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New IBM Tool a Real Code Fixer

Developers at Armonk, N.Y.-based IBM have released what they say is a first-of-its-kind structural analysis tool for Java architects.

Now available for download at its alphaWorks Web site for emerging technologies, the tool lets the people who design and build new Java applications test the code for architectural integrity.

In some ways, the tool resembles JFactor for Visual Age Java, which lets coders refactor their application in order to improve quality and reusability without changing external application behavior.

Call it building a better mousetrap, an aid for developers to design code before issues with patterns can turn into big problems later on when the application project is nearing completion.

Geoffrey Bessin, IBM market manager for software quality, said the idea behind Structural Analysis for Java, or SA4J, is to proactively weed out the bad code before it becomes a problem, whether it's at design conception or the second revision.

"Some architectural problems, if they're only discovered very late in the cycle, too much has been built, too much code exists (and) it's really too late to really address it," he told internetnews.com.

"(SA4J) fits in nicely to the larger picture of what the team can do -- starting with business processes and requirements all the way to deployment -- to ensure this is a quality product."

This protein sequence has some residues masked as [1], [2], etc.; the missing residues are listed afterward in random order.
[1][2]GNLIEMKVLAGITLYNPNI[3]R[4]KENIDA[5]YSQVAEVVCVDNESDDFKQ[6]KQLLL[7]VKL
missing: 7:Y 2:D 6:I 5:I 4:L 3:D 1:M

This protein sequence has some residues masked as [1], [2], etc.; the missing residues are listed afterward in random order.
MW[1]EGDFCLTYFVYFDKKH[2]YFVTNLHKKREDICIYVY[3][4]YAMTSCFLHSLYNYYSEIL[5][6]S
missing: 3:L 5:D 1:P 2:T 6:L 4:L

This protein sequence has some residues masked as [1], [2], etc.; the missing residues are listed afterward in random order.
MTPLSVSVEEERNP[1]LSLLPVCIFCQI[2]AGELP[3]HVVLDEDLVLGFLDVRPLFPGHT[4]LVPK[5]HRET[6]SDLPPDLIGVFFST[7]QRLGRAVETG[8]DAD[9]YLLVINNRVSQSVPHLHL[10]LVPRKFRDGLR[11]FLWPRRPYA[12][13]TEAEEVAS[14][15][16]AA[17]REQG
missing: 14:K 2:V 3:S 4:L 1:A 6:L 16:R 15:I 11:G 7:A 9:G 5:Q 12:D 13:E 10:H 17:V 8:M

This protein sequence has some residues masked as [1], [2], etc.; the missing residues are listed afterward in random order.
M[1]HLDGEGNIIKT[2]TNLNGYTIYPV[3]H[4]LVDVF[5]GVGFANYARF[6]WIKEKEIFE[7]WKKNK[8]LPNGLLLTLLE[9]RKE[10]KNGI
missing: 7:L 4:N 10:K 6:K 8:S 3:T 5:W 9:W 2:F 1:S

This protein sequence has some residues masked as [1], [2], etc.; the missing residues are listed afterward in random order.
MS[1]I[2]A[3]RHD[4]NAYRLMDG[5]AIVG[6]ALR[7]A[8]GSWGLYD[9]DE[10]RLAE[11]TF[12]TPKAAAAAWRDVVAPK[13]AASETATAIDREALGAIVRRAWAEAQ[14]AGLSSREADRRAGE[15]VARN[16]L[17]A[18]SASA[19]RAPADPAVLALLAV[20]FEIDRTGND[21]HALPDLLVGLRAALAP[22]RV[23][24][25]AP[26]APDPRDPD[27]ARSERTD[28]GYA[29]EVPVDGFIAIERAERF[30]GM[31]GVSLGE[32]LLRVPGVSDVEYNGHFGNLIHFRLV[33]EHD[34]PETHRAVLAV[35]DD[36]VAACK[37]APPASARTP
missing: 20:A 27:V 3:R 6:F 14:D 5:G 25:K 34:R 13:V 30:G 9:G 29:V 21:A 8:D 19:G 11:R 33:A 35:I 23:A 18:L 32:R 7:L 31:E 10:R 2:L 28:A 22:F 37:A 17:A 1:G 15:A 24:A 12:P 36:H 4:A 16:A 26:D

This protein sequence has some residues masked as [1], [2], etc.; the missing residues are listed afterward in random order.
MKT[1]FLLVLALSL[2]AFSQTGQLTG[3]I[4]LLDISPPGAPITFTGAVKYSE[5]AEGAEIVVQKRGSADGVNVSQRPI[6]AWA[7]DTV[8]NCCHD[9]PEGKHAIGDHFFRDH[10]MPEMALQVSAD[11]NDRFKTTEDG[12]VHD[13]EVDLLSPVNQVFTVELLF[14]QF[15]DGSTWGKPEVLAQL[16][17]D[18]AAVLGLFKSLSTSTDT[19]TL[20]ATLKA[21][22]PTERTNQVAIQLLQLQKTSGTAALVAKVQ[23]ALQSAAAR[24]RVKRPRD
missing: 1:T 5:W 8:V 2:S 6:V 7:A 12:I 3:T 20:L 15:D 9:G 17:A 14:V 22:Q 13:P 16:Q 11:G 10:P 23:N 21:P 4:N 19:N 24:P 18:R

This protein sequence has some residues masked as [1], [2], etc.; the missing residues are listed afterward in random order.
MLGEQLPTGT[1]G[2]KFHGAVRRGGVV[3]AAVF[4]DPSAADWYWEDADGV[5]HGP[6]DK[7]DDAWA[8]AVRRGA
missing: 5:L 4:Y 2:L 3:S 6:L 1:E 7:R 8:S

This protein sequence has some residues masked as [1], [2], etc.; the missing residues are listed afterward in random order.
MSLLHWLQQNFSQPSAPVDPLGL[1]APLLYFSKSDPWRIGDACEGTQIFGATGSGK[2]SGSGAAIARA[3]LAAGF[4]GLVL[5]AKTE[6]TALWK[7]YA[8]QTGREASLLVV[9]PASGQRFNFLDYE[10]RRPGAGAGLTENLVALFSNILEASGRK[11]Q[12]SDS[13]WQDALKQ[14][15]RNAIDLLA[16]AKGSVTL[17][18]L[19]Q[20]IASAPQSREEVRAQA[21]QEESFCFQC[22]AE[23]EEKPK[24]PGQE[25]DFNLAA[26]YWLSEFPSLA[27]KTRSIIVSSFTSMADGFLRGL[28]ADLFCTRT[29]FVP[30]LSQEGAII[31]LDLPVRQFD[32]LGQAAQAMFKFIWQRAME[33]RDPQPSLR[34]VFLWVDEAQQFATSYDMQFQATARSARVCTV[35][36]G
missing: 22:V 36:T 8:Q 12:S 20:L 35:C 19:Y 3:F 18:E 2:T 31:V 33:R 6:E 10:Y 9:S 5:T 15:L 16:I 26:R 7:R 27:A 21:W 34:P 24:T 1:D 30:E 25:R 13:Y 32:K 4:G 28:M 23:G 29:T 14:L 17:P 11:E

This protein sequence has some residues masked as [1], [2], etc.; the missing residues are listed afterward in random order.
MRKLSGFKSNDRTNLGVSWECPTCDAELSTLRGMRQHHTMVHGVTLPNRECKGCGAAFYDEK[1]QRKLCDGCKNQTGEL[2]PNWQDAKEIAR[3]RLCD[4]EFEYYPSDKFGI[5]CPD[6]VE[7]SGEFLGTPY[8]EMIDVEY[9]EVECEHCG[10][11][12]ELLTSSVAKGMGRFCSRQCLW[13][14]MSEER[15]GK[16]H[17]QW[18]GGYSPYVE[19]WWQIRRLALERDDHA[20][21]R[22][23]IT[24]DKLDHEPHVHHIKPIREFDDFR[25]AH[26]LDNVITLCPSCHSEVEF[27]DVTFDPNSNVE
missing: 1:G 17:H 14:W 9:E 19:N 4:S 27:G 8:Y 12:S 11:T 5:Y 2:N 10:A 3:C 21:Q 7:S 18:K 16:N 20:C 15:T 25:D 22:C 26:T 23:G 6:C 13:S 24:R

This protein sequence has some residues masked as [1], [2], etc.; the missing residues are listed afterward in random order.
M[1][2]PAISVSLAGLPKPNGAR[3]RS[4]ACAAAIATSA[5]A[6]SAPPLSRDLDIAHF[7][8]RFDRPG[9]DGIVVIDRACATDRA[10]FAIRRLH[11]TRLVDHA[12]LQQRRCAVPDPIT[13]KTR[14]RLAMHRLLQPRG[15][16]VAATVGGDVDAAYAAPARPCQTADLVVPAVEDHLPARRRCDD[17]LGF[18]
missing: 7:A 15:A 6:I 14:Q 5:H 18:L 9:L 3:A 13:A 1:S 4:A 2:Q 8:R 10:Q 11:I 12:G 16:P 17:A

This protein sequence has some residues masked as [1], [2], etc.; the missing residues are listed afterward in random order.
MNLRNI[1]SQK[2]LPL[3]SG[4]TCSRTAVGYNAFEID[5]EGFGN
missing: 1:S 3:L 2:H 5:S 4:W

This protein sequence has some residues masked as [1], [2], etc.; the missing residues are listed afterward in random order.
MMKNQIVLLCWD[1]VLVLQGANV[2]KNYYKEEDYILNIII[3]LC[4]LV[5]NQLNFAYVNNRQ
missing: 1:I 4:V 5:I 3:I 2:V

The tool breaks analysis into two areas: detection of structural antipatterns and impact analysis. Since classes and interfaces are the building blocks to every Java app, finding out how the relationship types -- Extends, Realizes, Contains and Uses -- interact gives the tool a starting point.

  • Detection of antipatterns -- Officials say when an application is viewed on a dependency web, bad coding patterns are often repeated over and over again. The tool weeds out (using Java's own classes) and displays those bad patterns -- whether it's a tangle, local/global breakable, local/global hub or core component.
  • Impact analysis: Every programmer has experienced it -- halfway into a program, the customer wants a new feature, or the programmer needs to do bug fixing. IBM's tool takes the code that is going to be implemented and checks it against the classes and interfaces that are going to be affected, allowing designers to see how the application will be affected by the change.

Bessin said that while the tool is primarily targeted to Java architects and is used independently of any integrated development environment , it's not a bad idea for everyone on the application team to share the same user experience.

"It makes access to artifacts a little simpler, it makes the work flows a little simpler," he said. "I would also say that although this is positioned for the architect, it would work for the developer as well."

SA4J can be downloaded for free at IBM's alphaWorks Java Web site today, though Bessin added the disclaimer that it has the usual "as is" warning. IBM also said it plans to incorporate feedback from the tool in order it into a product down the road.

He said by releasing it as an alpha project, it gives the company (and developers) more opportunity to "be adventurous" with the tool before its functionality is set in stone. The overall intent, he said is to improve code quality.

"The tool is our first foray to see what we can do with other assets, with other aspects of software development to improve quality," Bessin said.